Story by Teeranai Charuvastra and Pravit Rojanaphruk.

BANGKOK — It’s a common joke among Bangkokians who locked themselves in their homes during the peak of the coronavirus outbreak that they discovered at least one new hobby in their solitude.

The common experience is learning how to cook, or bake, while for others it’s finding joy in buying and tending plants. And there’s just the place where the new breeds of urban gardeners can find everything they need: the lesser known plant bazaar in the sprawling JJ Market.

While located inside a weekend market, the plant sellers do their business from Tuesday to Thursday. Even with the slumping economy, the market was busy and buzzing during a recent visit. 

There are over a hundred sellers here, hawking varieties of cactus, succulents, lotus, bonsai, flower plants, quality pots, and even fake plastic flowers and plants if you insist. Most of the vendors have fixed prices, but do try haggling. Some shops had long queues. 

“Everything is selling well,” plant shop vendor Naruedee Payungsaengkul said. At the shop she works for, Boat Succulent, cactuses and succulents start at 100 baht.

“Prices have tripled over the months,” Indian rubber trees seller Thanapol Yormyue said. “We are running out of larger potted Indian rubber trees. We now have to import them from southern China, as the demand kept surging.”

Thanapol said gardening became popular among Bangkokians because of the worsening air pollution in recent years. But what really helped it take off was the coronavirus outbreak, which forced people to stay indoors and spend more time staring at their houses like never before. 

In a Bangkok Business News article on the rise of the gardening industry during the pandemic, the report said many Bangkokians adopted gardening as a way to kill boredom and loneliness, but it soon became part of their lifestyle expressions.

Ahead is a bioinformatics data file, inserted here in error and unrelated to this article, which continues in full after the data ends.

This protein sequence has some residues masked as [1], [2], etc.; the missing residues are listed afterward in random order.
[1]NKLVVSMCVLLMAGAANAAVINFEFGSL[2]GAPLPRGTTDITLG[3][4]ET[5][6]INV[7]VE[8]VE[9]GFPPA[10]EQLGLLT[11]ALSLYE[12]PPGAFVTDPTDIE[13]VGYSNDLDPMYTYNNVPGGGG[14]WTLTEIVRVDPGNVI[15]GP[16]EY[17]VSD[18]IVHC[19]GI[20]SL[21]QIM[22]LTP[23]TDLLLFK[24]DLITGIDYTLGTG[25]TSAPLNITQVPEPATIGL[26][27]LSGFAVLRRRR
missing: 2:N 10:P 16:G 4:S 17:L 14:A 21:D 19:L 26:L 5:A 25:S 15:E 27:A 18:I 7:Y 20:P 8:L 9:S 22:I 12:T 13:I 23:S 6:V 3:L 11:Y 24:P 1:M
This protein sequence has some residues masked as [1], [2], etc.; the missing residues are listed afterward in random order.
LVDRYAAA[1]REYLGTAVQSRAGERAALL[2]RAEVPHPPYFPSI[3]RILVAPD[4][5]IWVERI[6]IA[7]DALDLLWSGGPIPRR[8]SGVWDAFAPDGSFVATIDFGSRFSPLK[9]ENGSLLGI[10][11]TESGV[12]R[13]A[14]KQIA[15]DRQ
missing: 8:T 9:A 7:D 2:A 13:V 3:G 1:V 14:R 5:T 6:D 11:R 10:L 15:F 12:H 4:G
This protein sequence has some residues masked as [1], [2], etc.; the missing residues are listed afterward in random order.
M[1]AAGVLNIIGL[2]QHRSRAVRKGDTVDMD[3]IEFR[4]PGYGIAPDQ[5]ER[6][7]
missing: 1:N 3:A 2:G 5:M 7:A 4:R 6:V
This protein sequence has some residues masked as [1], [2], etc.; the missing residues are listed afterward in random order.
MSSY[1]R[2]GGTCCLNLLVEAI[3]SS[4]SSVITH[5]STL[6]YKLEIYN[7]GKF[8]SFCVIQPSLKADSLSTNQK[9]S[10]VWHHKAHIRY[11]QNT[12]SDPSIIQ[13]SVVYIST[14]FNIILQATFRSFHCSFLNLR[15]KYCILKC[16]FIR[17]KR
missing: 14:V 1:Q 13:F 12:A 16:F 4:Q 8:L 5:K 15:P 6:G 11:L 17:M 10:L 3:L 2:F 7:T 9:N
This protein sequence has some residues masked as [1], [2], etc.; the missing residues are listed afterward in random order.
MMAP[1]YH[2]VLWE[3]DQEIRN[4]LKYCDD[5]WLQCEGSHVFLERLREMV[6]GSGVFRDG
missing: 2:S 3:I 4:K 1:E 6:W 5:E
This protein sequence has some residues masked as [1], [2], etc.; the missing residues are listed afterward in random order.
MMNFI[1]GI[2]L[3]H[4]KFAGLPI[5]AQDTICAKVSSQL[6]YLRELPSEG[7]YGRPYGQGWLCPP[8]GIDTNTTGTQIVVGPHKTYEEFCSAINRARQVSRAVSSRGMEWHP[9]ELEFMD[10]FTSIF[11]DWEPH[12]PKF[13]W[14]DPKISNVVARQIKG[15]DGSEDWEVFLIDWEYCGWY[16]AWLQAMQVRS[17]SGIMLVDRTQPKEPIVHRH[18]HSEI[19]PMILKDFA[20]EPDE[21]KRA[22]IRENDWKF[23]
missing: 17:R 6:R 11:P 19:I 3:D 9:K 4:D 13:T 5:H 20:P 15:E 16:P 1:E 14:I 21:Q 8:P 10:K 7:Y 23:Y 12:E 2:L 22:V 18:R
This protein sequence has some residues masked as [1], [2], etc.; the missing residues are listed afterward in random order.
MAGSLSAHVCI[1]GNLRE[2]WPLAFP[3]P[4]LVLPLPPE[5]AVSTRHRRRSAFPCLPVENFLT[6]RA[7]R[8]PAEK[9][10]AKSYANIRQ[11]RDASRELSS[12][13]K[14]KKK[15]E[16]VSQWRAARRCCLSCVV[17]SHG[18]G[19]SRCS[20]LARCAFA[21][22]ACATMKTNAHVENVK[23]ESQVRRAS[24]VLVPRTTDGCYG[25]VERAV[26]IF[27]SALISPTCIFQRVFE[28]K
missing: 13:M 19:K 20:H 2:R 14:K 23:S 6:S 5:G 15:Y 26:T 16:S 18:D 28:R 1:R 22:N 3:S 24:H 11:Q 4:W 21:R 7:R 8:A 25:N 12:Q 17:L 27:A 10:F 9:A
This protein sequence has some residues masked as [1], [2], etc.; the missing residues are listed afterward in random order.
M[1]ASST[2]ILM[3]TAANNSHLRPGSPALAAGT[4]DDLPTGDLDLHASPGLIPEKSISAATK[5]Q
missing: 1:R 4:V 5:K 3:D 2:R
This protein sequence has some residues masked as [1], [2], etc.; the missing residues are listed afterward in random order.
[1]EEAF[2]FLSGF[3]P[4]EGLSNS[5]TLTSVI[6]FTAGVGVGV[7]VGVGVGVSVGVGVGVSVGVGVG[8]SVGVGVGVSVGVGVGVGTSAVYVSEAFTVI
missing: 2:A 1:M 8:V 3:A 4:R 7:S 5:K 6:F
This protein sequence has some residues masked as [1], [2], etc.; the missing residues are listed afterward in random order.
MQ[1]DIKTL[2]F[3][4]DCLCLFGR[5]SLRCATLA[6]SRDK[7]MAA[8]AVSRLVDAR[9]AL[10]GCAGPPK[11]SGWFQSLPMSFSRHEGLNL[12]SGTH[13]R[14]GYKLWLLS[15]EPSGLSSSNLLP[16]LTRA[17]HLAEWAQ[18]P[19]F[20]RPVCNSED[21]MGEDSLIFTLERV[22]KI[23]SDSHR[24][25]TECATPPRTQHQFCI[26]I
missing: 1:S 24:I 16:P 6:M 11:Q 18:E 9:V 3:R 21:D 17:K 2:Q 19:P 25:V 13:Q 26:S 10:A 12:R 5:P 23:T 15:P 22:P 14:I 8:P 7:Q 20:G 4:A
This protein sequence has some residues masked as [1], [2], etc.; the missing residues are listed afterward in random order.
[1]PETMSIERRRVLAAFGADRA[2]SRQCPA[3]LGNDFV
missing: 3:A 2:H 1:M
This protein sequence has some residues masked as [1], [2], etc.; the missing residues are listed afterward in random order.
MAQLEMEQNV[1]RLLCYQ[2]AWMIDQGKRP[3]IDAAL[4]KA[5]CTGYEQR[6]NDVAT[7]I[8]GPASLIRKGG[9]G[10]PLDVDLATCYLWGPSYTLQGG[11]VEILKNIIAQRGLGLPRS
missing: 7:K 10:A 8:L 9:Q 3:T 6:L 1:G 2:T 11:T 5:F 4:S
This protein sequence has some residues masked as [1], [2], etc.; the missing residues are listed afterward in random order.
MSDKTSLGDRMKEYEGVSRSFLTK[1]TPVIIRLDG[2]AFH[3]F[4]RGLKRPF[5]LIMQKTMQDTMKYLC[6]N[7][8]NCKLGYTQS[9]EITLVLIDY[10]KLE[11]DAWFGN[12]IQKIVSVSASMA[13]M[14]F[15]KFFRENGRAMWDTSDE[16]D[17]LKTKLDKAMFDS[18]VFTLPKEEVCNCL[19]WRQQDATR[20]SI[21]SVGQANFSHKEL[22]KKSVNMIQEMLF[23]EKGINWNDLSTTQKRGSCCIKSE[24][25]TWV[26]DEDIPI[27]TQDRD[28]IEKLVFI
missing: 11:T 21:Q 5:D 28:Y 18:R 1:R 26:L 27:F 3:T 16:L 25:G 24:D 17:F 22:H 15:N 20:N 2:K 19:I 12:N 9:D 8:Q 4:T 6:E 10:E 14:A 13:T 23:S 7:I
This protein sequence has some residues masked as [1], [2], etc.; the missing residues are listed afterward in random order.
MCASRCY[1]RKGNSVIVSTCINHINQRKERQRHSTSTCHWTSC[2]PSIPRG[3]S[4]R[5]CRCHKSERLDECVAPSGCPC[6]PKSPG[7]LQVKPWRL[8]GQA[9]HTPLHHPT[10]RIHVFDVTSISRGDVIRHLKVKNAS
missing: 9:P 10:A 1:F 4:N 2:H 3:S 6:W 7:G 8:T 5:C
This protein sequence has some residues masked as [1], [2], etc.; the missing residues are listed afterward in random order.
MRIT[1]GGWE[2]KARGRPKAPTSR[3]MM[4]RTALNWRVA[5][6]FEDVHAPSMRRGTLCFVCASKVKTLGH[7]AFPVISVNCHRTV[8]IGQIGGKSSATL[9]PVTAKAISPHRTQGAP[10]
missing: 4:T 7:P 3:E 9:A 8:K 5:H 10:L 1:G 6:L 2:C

Shops compete with each other on social media for customers, touting different aesthetics and speedy delivery. Some even held auctions for the sought after plants. 

“Planting trees has perhaps become the New Normal that many desire,” the article said. 

It’s not just Bangkok either. Another news report in June said plant sellers in Chonburi province are seeing the same boom in sales, largely driven by the homestaying habit in the virus pandemic. 

Image: @Urassaya

And then all hell broke loose when celebrity actress Urassaya ‘Yaya’ Sperbund joined the trend and posted photos of herself with the plants she bought, launching her fans into a gardening frenzy.

Even celeb actor Mario Maurer teasingly asked her to stop, since the price has since gone too high for him. 

One of the shops benefiting from the craze is the one where Thanapol sold Indian rubber trees, whose distinct dark green and rather shiny leaves can be seen in one of Yaya’s photos. You can find the larger versions decorating Siam Paragon shopping mall as well. 

“It was actually even popular before Yaya made it more so,” Thanapol said. “Before that, PM2.5 [micro dusts] made the plant popular due to its ability to cleanse the air.” 

Indian rubber trees from China, just 10 inches tall, start at 300 baht. Taller local ones now cost about 2,000 baht, at around 100 centimeters tall with two branches.

Of course, all kinds of gardening equipment are sold here in the market. For instance, creative flower pots can be found inside @Tree Craft and Plant at Section 20.

Shop owner Rungtham Insra sells brown glazed pots made by an old kiln in Ratchaburi province, famous for its traditional rainwater jars. 

A lovely small brown pot, 15 centimeters in diameter, is more durable than its terracotta and plastic counterparts. It costs just 100 baht. 

Just a word before you visit: be prepared to really sweat, and watch out for cars and pickup trucks loading and unloading their goods at the many shops in the market. 

And you might want to take some examples from Yaya’s Instagram photos. She posted a photo of herself with a pot of chuan chom (Adenium) the other day. Who knows, maybe you might like a pot of two of this hardy and sun-loving plant from Arabia?

Chatuchak Plants Market (ตลาดต้นไม้จตุจักร) is open from Tuesday to Thursday. The nearest public transportation is BTS Mo Chit, MRT Chatuchak, and MRT Kamphaeng Phet.